Book Review: BlueBuried Muffins by Lyndsey Cole

Posted August 9, 2019 by Kathy Davie in Book Reviews / 2 Comments

Book Review: BlueBuried Muffins by Lyndsey Cole

I received this book for free from my own shelves in exchange for an honest review. This does not affect my opinion of the book or the content of my review.

BlueBuried Muffins by Lyndsey Cole
Genres: Cozy
Published by Lynsey Cole Books on January 1, 2015
Pages: 204
Format: eBook
Source: my own shelves

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First in The Black Cat Café cozy mystery series set in New Hampshire and revolving around Annie Fisher, on the run from a scary message.

My Take

I do like that title, lol, but I don’t think much of Annie’s loyalty. Look at her reason for abandoning her boyfriend and tell me you don’t agree?

Annie’s reaction to first discovering the body at the café was weird. I’d’ve thought she’d have mentioned her connection to him immediately?? A much more minor conflict is Annie’s hostility towards her mom, quickly resolved, especially when Annie tells her she’s the only one she trusts. What’s with that? Why not trust Leona first? Nor does she trust her old boyfriend, the police chief, as evidenced by her, Leona, Mia, and Martha’s plot to capture the bad guy. Oy, talk about a bad, overused meme!

It’s also annoying that Annie leaps to conclusions so quickly. Oy. Sure, I appreciated how supportive the women characters are of each other, but that support detracts from the story when everything is all too obvious.

Everybody keeps breaking into Annie’s apartment, and she never talks about calling the cops. These incidents barely get a “how rude”. A kidnapper who gives his victim time to collect herself?

Cole did do a good job of keeping me mystified as to what was happening and who was involved in this action-packed story filled with stereotyped characters.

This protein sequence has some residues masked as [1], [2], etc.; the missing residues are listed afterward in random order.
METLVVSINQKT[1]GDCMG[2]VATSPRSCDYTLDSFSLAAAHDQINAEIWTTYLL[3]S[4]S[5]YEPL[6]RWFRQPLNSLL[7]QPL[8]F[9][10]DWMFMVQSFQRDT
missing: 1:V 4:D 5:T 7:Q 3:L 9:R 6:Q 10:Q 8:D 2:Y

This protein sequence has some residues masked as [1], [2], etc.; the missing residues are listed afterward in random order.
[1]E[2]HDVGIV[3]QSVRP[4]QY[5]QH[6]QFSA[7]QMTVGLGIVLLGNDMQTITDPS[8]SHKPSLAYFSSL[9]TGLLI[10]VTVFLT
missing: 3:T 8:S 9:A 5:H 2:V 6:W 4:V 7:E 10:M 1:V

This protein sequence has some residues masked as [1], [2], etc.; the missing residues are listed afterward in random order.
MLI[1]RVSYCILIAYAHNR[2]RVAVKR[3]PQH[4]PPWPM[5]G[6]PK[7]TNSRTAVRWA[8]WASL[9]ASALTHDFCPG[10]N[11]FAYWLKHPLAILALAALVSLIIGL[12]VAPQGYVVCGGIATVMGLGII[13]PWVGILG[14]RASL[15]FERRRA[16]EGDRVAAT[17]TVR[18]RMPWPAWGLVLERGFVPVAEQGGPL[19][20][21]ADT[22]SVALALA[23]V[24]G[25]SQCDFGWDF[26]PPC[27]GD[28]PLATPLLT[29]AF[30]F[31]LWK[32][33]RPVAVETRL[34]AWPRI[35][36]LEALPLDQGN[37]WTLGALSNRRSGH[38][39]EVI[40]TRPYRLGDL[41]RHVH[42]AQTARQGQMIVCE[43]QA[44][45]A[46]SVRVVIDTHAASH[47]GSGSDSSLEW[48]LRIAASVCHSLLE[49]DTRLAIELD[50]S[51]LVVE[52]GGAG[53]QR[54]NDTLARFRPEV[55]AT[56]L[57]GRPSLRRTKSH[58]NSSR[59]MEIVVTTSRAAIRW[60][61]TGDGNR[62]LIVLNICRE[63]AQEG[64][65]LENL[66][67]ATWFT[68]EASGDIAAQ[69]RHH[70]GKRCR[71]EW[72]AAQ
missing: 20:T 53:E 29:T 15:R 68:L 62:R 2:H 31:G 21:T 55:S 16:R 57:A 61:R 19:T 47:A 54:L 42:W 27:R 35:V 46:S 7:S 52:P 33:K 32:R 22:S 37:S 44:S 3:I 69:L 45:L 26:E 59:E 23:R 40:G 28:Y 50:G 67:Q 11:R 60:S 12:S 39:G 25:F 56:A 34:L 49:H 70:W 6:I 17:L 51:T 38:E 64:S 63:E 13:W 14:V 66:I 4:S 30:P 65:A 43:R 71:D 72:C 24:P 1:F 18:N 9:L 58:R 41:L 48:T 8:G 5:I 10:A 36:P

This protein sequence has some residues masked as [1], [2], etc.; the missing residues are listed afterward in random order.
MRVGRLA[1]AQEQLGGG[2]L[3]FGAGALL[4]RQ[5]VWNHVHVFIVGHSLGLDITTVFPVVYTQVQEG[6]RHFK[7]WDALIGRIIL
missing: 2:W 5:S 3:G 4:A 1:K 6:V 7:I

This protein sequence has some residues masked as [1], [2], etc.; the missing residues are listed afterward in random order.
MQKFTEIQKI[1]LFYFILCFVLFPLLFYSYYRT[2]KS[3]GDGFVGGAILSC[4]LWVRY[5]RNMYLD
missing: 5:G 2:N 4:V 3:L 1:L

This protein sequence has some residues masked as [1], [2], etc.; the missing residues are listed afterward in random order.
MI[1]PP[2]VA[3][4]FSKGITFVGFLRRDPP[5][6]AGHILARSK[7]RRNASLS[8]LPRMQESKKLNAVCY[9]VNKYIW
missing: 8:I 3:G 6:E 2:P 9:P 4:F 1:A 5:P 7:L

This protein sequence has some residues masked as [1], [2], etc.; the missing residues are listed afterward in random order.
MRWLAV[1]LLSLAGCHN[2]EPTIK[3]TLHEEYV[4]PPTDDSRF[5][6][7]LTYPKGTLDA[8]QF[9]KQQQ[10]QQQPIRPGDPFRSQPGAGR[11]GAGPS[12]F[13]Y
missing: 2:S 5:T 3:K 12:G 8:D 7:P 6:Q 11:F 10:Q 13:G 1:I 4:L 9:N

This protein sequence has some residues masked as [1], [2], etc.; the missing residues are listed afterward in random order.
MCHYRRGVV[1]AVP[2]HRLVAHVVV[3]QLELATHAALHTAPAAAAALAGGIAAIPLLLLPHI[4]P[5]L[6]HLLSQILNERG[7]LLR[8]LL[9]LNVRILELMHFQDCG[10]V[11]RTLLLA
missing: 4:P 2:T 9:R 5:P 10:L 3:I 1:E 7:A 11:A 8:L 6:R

A cute story using third person protagonist point-of-view from Annie’s perspective, but it’s too silly with no depth.

The Story

Running home after hearing a mysterious message, Annie Fisher quickly resumes life in Catfish Cove, only to discover that trouble has followed her.

The Characters

Annie “Red” Fisher is a photographer who’ll be helping her aunt Leona at the café. Smokey is the kitty Annie adopts. Sally is Annie’s beater of a car with 300,000+ miles on her. Her jerk of a dad, Roy, is retired from the fire department. And I’m wondering how he can afford all he owns… Mia is the adoptive mother from whom Annie is estranged. Stella is Mia’s black lab.

Max Parker is the boyfriend from whom Annie fled; he owned an art gallery in Cooper, New York. He also had a son. Vincent West is his partner.

Catfish Cove is…
…Annie Fisher’s hometown where Annie’s aunt “Nani” Leona/Leonia owns and runs The Black Cat Café, Take It or Leave It, and includes a freebrary. The café is part of the Cove’s Corner complex where Jake Wallace is a potter with the shop across the hall, Clay Design, which is next door to The Fabric Stash owned by Martha.

JC is Annie’s oldest friend working at the police station, who’s dating Tyler Johnson, the new chief of police and an old boyfriend of Annie’s. Dylan is JC’s son.

Danny Davis is a handyman with PTSD issues. The mysterious Jason Hunter (he “finds” things) owns an estate that includes Cobblestone Cottage, a rent-free accommodation IF the renter keeps an eye on things. Judge Warren Hunter had his hand in Annie’s adoption records. Leona volunteers at the Second Chance Animal Shelter, which is managed by Karen. Baxter is the dog Leona will adopt; Roxy is a lab-pit mix.

Detective Neil Jaffrey is investigating the art gallery and its owners.

The Cover and Title

The cover is cute with its pastel blue background. The title at the top and the author’s name at the bottom sandwich a graphic collage of the story with its yellow-and-black crime scene tape crisscrossing in the back, a black cat with his back arched and that very long tail curling over his back, and a cupcake with swirls of blueberry and chocolate icing with three blueberries on top. The series information is in black below the muffin.

I’m guessing the title is related to the café and its baked goods, including BlueBuried Muffins.

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2 responses to “Book Review: BlueBuried Muffins by Lyndsey Cole

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